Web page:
A completely overlooked 1984 Robert Altman film, with an Oscar-caliber performance by Philip Baker Hall, is the perfect accompaniment to events transpiring in the U.S. on this Election Day. Altman may have made more bad films than any other great director, but Secret Honor, which depicts the imaginary last hours of a distraught, embittered Richard M. Nixon, is not one of them. It is a powerful reminder of what’s at stake in 2019 and one of Altman’s unheralded best.
In November 1972, Richard M. Nixon was elected to a second term as U.S. President by one of the largest margins in American history. That Election Day victory margin put into stark contrast the inexplicable paranoia that, six months earlier, had prompted Nixon to approve a two-bit burglary of his hapless opponent’s headquarters. That bungled burglary led, less than two years after that landslide victory, to the resignation of a defeated, mentally imbalanced Nixon who then scuttled off to an undisclosed location to lick his wounds before his permanent exile in his San Clemente bunker.
Robert Altman’s film, Secret Honor—based on a play by Donald Freed and Arnold Stone—imagines Nixon in the first weeks after his resignation. He is alone in his study, its walls covered in mementos of his career, as well as portraits of George Washington, Abraham Lincoln and, yikes, Henry Kissinger (to which he addresses one of the greatest string of expletives in film history, ending with the perfect description of the war criminal—“whore master”).
At the time that Altman made this film, he was himself exiled, driven out of Hollywood for his failure to make money.
Nixon is sequestered here ostensibly to dictate his memoirs into a large tape recorder that he can’t properly operate (the first ten minutes of the film are taken up with his expletive-filled attempt to get the goddamn thing to work). More technology surrounds and baffles him, in the form of numerous surveillance cameras that reveal hallways, entrance foyers and stairwells of the bleak and spartan mansion inside which he is hiding like a giant spider in the middle of a web of haunted memories. The surveillance cameras offer the only other signs of life—or possibility of life outside that suffocating study—on the set.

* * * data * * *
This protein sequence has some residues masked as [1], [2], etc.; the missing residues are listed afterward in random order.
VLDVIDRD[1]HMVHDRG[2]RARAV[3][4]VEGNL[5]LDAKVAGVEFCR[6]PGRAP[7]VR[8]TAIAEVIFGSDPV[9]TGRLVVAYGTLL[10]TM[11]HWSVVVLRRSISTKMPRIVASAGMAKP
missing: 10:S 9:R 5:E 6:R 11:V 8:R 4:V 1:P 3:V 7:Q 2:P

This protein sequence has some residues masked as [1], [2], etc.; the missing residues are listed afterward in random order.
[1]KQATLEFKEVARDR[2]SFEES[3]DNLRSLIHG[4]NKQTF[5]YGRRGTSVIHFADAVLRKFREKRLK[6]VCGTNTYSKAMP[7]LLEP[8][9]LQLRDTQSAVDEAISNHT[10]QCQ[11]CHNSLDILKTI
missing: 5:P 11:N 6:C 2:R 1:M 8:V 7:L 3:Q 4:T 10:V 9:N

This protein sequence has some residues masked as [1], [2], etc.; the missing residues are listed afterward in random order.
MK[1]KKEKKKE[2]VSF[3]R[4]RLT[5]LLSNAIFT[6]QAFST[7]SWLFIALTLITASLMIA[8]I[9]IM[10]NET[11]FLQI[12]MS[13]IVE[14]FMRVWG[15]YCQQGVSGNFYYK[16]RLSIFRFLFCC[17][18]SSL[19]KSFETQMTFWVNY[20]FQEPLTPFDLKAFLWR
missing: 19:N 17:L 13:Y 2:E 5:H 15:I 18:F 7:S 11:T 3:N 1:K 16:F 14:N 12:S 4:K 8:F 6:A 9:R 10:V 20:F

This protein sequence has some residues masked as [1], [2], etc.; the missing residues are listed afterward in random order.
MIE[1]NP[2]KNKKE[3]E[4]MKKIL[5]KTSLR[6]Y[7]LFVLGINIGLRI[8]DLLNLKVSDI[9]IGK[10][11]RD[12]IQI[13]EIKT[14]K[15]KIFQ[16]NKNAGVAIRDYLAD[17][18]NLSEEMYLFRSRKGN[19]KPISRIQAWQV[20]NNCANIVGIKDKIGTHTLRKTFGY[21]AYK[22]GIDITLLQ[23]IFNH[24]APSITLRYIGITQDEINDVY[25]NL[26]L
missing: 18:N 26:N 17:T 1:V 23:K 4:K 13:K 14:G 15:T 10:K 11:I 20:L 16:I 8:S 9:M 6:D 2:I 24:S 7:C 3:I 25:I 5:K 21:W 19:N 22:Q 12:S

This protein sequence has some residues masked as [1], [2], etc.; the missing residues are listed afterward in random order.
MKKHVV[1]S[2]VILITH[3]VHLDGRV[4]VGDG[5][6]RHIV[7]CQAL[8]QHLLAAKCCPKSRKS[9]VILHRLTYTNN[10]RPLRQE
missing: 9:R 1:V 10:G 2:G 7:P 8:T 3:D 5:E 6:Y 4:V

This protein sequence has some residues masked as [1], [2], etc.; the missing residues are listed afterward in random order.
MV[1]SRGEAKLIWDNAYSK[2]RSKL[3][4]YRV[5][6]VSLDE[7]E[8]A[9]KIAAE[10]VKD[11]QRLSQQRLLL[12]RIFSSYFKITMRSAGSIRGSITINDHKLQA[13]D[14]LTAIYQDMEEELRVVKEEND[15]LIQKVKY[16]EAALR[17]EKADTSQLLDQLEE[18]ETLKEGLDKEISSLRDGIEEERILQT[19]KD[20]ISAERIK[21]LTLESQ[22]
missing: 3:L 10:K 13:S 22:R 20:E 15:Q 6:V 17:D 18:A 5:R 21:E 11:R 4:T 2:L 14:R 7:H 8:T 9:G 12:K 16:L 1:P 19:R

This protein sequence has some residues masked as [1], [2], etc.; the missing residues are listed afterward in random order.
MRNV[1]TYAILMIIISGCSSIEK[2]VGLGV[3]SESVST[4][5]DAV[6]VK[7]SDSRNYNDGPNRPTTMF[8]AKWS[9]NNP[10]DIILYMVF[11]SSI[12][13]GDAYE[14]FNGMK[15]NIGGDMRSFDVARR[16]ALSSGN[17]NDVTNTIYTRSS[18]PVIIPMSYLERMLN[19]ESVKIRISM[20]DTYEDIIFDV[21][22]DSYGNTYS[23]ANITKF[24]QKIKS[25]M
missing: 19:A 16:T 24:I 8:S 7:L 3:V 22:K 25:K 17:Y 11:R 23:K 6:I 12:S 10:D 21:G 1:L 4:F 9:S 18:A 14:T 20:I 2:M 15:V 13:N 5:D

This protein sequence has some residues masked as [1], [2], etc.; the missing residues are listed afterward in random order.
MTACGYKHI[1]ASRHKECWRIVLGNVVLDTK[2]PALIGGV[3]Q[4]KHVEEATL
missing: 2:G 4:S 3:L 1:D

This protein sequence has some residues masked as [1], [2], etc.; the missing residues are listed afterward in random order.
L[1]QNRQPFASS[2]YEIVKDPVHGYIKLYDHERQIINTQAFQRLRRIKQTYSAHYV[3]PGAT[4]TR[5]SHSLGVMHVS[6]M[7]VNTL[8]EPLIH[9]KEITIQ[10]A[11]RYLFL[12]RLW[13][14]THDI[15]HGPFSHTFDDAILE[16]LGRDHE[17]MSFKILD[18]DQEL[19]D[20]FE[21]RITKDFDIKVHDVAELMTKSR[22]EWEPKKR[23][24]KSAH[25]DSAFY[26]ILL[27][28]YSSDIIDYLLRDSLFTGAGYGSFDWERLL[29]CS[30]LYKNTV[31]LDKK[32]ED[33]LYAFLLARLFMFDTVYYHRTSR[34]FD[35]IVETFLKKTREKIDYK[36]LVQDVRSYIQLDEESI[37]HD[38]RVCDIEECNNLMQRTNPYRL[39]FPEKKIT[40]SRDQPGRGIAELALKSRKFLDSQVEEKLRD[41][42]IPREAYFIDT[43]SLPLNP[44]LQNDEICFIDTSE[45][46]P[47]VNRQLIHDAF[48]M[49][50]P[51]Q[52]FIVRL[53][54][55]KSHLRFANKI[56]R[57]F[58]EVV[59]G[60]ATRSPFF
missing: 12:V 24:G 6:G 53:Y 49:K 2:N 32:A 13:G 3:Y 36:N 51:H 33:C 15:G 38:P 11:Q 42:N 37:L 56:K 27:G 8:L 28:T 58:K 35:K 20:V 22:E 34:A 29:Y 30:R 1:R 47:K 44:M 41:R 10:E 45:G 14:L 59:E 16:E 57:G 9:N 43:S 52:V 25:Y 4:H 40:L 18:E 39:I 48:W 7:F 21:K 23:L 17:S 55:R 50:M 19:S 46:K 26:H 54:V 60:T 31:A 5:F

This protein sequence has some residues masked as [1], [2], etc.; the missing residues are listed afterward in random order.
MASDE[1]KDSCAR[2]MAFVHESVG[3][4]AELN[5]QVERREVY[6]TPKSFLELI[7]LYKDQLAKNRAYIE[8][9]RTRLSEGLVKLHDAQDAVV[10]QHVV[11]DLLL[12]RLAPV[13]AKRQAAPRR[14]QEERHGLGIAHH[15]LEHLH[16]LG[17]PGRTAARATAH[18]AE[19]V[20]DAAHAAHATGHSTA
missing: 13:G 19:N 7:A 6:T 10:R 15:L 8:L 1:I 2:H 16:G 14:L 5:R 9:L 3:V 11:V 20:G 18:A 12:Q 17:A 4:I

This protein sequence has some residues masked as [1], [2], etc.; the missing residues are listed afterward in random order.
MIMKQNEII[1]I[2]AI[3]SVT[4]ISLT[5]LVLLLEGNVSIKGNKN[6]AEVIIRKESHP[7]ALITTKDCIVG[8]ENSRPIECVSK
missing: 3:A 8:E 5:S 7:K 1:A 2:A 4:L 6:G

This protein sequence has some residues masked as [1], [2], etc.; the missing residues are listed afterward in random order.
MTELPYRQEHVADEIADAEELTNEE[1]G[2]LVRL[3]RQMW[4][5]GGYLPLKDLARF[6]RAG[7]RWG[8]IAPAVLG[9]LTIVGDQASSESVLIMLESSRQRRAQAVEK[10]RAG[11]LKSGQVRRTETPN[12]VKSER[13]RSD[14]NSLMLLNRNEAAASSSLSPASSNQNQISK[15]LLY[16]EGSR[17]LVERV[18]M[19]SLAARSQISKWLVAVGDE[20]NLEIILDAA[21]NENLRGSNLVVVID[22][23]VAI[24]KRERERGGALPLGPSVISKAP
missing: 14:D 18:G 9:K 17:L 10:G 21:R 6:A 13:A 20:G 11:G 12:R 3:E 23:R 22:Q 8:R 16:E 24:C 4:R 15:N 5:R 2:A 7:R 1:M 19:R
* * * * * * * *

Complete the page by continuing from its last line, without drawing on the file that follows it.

Philip Baker Hall does not physically resemble Nixon—his hair is too light, he has no five o’clock shadow, etc.—but he inhabits Nixon in the same way that Daniel Day-Lewis inhabited Honest Abe in Spielberg’s Lincoln (2012). After a few minutes in their company you no longer think of them as actors named Hall and Lewis; they ARE Richard Nixon and Abraham Lincoln.
In Secret Honor, Altman and Hall—and the playwrights—make Nixon out as a victim of historic forces beyond his control. Yes, he committed criminal and punishable acts, but not just the penny ante ones of Watergate. That botched burglary, Secret Honor suggests, was just a smokescreen behind which the real crimes of treason, corruption and sedition could be hidden—making the Constitution’s yardstick of “high crimes and misdemeanors” seem like Little League action in comparison.
Nixon, who grew up in a Quaker household that had very little to offer financially or intellectually, wanted to be Abraham Lincoln (a recurring refrain in the script) but the puppet masters who put him into power—the fat cats and power brokers running around nude in the woods at Bohemian Grove—had other plans for him. He was their fall guy for every conspiracy theory ever hatched involving the Bilderberg Group, the Council on Foreign Relations, the Illuminati, the New World Order, etc. Nixon was forced to fall on a sword called Watergate to protect the power-mad swine who staged his political career. It’s a Shakespeare tragedy cross-pollinated with a Mamet comedy, the f- and s- bombs flying like artillery shells and the tragic hero, in the end, crawling around on all fours, begging for forgiveness from his long dead mother.